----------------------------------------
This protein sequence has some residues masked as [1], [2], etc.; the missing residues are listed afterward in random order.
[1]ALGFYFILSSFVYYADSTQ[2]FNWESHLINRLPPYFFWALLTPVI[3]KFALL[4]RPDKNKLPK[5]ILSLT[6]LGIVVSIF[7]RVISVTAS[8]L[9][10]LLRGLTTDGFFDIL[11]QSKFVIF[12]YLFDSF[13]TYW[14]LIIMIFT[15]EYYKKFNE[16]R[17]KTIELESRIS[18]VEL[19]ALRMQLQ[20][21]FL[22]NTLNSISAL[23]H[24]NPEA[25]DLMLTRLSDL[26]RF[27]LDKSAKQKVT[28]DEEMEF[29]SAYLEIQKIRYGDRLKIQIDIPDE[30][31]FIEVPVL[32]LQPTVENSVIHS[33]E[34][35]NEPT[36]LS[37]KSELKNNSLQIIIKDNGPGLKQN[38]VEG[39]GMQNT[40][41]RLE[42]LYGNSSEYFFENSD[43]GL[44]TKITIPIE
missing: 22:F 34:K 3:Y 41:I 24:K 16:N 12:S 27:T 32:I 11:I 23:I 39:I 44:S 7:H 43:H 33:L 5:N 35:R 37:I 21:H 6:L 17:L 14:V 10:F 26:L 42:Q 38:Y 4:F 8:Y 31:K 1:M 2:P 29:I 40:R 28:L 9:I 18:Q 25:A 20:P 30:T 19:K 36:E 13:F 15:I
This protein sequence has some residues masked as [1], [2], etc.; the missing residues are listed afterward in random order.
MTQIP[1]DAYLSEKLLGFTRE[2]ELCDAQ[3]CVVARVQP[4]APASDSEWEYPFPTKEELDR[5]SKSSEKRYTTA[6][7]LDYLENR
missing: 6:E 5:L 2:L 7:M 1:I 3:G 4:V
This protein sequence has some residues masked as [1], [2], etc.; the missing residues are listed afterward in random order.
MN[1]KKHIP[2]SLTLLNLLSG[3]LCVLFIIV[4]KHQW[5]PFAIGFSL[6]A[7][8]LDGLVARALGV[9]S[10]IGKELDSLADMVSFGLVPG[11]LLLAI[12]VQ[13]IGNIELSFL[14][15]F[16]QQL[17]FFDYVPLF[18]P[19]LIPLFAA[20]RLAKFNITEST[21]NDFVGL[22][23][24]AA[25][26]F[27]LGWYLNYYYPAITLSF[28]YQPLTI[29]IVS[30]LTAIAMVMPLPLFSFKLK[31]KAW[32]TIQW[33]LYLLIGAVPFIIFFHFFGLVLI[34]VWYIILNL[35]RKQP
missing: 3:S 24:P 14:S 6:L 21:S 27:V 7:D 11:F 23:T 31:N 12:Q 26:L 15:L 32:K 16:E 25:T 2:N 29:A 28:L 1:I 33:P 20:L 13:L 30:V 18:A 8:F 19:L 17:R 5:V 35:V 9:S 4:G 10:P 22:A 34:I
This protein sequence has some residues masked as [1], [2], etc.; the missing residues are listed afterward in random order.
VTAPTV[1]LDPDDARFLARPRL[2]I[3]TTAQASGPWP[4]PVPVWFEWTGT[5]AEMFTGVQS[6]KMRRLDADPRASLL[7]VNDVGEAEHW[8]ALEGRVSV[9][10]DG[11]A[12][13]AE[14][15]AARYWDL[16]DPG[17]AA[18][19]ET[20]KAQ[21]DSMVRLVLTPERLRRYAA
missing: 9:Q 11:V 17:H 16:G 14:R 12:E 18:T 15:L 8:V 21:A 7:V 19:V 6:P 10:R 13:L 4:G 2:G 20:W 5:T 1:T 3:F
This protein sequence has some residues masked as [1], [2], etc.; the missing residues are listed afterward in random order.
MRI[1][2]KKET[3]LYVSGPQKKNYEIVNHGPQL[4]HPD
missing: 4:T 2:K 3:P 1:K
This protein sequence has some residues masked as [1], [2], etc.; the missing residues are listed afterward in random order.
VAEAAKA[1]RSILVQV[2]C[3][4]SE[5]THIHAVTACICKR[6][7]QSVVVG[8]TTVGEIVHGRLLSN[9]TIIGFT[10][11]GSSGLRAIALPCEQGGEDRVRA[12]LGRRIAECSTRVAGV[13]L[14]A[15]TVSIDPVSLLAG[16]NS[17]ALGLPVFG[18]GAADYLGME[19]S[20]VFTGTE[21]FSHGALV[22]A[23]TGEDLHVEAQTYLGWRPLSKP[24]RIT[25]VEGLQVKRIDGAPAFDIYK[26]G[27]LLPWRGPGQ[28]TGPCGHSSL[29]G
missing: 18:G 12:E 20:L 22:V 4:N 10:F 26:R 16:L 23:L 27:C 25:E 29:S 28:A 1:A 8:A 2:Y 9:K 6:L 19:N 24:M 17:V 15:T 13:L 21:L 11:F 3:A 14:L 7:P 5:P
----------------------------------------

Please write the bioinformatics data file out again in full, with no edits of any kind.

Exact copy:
This protein sequence has some residues masked as [1], [2], etc.; the missing residues are listed afterward in random order.
[1]ALGFYFILSSFVYYADSTQ[2]FNWESHLINRLPPYFFWALLTPVI[3]KFALL[4]RPDKNKLPK[5]ILSLT[6]LGIVVSIF[7]RVISVTAS[8]L[9][10]LLRGLTTDGFFDIL[11]QSKFVIF[12]YLFDSF[13]TYW[14]LIIMIFT[15]EYYKKFNE[16]R[17]KTIELESRIS[18]VEL[19]ALRMQLQ[20][21]FL[22]NTLNSISAL[23]H[24]NPEA[25]DLMLTRLSDL[26]RF[27]LDKSAKQKVT[28]DEEMEF[29]SAYLEIQKIRYGDRLKIQIDIPDE[30][31]FIEVPVL[32]LQPTVENSVIHS[33]E[34][35]NEPT[36]LS[37]KSELKNNSLQIIIKDNGPGLKQN[38]VEG[39]GMQNT[40][41]RLE[42]LYGNSSEYFFENSD[43]GL[44]TKITIPIE
missing: 22:F 34:K 3:Y 41:I 24:K 16:N 12:S 27:T 32:I 11:I 23:I 39:I 44:S 7:H 43:H 33:L 5:N 35:R 37:I 21:H 6:L 17:L 14:V 10:F 26:L 42:Q 38:Y 4:F 8:Y 31:K 1:M 2:P 29:I 40:R 28:L 9:I 18:Q 25:A 20:P 30:T 19:K 36:E 13:F 15:I
This protein sequence has some residues masked as [1], [2], etc.; the missing residues are listed afterward in random order.
MTQIP[1]DAYLSEKLLGFTRE[2]ELCDAQ[3]CVVARVQP[4]APASDSEWEYPFPTKEELDR[5]SKSSEKRYTTA[6][7]LDYLENR
missing: 6:E 5:L 2:L 7:M 1:I 3:G 4:V
This protein sequence has some residues masked as [1], [2], etc.; the missing residues are listed afterward in random order.
MN[1]KKHIP[2]SLTLLNLLSG[3]LCVLFIIV[4]KHQW[5]PFAIGFSL[6]A[7][8]LDGLVARALGV[9]S[10]IGKELDSLADMVSFGLVPG[11]LLLAI[12]VQ[13]IGNIELSFL[14][15]F[16]QQL[17]FFDYVPLF[18]P[19]LIPLFAA[20]RLAKFNITEST[21]NDFVGL[22][23][24]AA[25][26]F[27]LGWYLNYYYPAITLSF[28]YQPLTI[29]IVS[30]LTAIAMVMPLPLFSFKLK[31]KAW[32]TIQW[33]LYLLIGAVPFIIFFHFFGLVLI[34]VWYIILNL[35]RKQP
missing: 3:S 24:P 14:S 6:L 21:S 27:V 7:D 11:F 23:T 31:N 12:Q 26:L 15:L 32:K 16:E 25:T 2:N 29:A 28:L 1:I 33:P 20:L 13:L 30:V 18:A 8:F 19:L 17:R 5:V 35:V 9:S 4:G 10:P 22:A 34:I
This protein sequence has some residues masked as [1], [2], etc.; the missing residues are listed afterward in random order.
VTAPTV[1]LDPDDARFLARPRL[2]I[3]TTAQASGPWP[4]PVPVWFEWTGT[5]AEMFTGVQS[6]KMRRLDADPRASLL[7]VNDVGEAEHW[8]ALEGRVSV[9][10]DG[11]A[12][13]AE[14][15]AARYWDL[16]DPG[17]AA[18][19]ET[20]KAQ[21]DSMVRLVLTPERLRRYAA
missing: 9:Q 11:V 17:H 16:G 14:R 12:E 18:T 15:L 8:V 21:A 7:V 19:V 6:P 10:R 13:L 4:G 2:G 20:W 5:T 1:T 3:F
This protein sequence has some residues masked as [1], [2], etc.; the missing residues are listed afterward in random order.
MRI[1][2]KKET[3]LYVSGPQKKNYEIVNHGPQL[4]HPD
missing: 4:T 2:K 3:P 1:K
This protein sequence has some residues masked as [1], [2], etc.; the missing residues are listed afterward in random order.
VAEAAKA[1]RSILVQV[2]C[3][4]SE[5]THIHAVTACICKR[6][7]QSVVVG[8]TTVGEIVHGRLLSN[9]TIIGFT[10][11]GSSGLRAIALPCEQGGEDRVRA[12]LGRRIAECSTRVAGV[13]L[14]A[15]TVSIDPVSLLAG[16]NS[17]ALGLPVFG[18]GAADYLGME[19]S[20]VFTGTE[21]FSHGALV[22]A[23]TGEDLHVEAQTYLGWRPLSKP[24]RIT[25]VEGLQVKRIDGAPAFDIYK[26]G[27]LLPWRGPGQ[28]TGPCGHSSL[29]G
missing: 18:G 12:E 20:L 22:V 4:N 10:F 26:R 16:L 23:L 27:C 25:E 29:S 28:A 1:A 8:A 2:Y 9:K 6:L 19:N 24:M 17:V 15:T 13:L 21:L 11:F 3:A 14:L 7:P 5:P